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This is a provocative account of the ways in which Muslim identities have come to play an increasingly political role in recent years. Theoretically innovative, it shows how Islamic movements -- despite the wide variety of their manifestations -- are best understood as a continuation of political and cultural decolonization.
The fear and anxiety aroused by the so-called Islamic threat is not a myth nor is it simply a consequence of terrorism or fundamentalism. The emergence of Islamism signals the end of the uncontested notion that ‘West is best’. As the author demonstrates, Islamism means having to rethink Western identity and its place in the world, having to come to terms with the idea that the West is just another civilization among many.
This study draws upon the full breadth of poststructuralist thought as a means of better understanding Islamism. As such, it is necessary reading for all those who are interested in the Muslim world -- in both its state and diasporic forms -- as well as academics concerned with questions of ‘race’ and place in a poststructuralist context.
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S. Sayyid is Research Fellow at the University of Leeds. He has previously taught at the Universities of East London, Manchester and Salford.Review:
'Sayyid's book has considerable intellectual and personal drive, showing how the adoption of a poststructuralist perspective can alter our perception of important matters of cultural politics' Nations and Nationalism 'A theoretically sophisticated attempt to read contemporary Muslim political identities as a symptom of Eurocentrism's decline' Global Society 'A welcoming change... should be of great interest to those who wish to look at the phenomenon of political Islam and the divination of the clash between the West and the rest from a more sophisticated and theoretical angle... a worthy contribution' Impact International 'Sayyid, with this dense and seminal work, has made a welcome attempt to reframe the uses of the term Islam within intellectual discourses without resort to populist terminology. The book is a broad treatment of the state of Islam and its relationship with the West and the West's relationship with the East... takes a fresh look at how Islam has reached its much-maligned status... Not only is [Sayyid] polemical, incisive and engaging, he is at times poetical. His use of metaphor and analogy serves to illustrate the complexity of the issues that he is putting across' Sociology, Volume 32:4, November 1998 'If we were to take up the suggestion of Norberto Bobbio that classics are those works able to speak to us in any time and any space, then this book should almost certainly be included in a list of contemporary classics...Although both Islamists and Orientalists have constructed an opposition between the West and Islam, this myth is convincingly deconstructed by Sayyid's argument - and the book leaves us with little doubt this dichotomy is a major simplification of the historical processes of the last century.' Contemporary South Asia, December 2005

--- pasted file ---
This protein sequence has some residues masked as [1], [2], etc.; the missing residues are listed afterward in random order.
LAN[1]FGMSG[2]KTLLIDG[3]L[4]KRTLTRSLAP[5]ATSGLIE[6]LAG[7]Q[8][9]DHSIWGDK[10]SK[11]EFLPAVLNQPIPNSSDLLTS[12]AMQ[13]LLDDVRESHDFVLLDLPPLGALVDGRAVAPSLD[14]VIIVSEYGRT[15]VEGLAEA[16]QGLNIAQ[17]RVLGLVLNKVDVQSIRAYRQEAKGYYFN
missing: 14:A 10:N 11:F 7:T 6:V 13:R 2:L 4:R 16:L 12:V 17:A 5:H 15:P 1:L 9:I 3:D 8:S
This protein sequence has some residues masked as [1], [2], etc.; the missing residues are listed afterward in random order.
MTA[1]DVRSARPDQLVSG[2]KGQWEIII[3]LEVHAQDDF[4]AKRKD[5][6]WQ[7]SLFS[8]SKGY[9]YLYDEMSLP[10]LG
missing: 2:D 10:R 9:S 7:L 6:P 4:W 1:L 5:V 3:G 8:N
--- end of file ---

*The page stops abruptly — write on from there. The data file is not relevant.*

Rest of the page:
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Book Description Zed Books, 1997. Hardcover. Condition: New. Seller Inventory # DADAX185649411X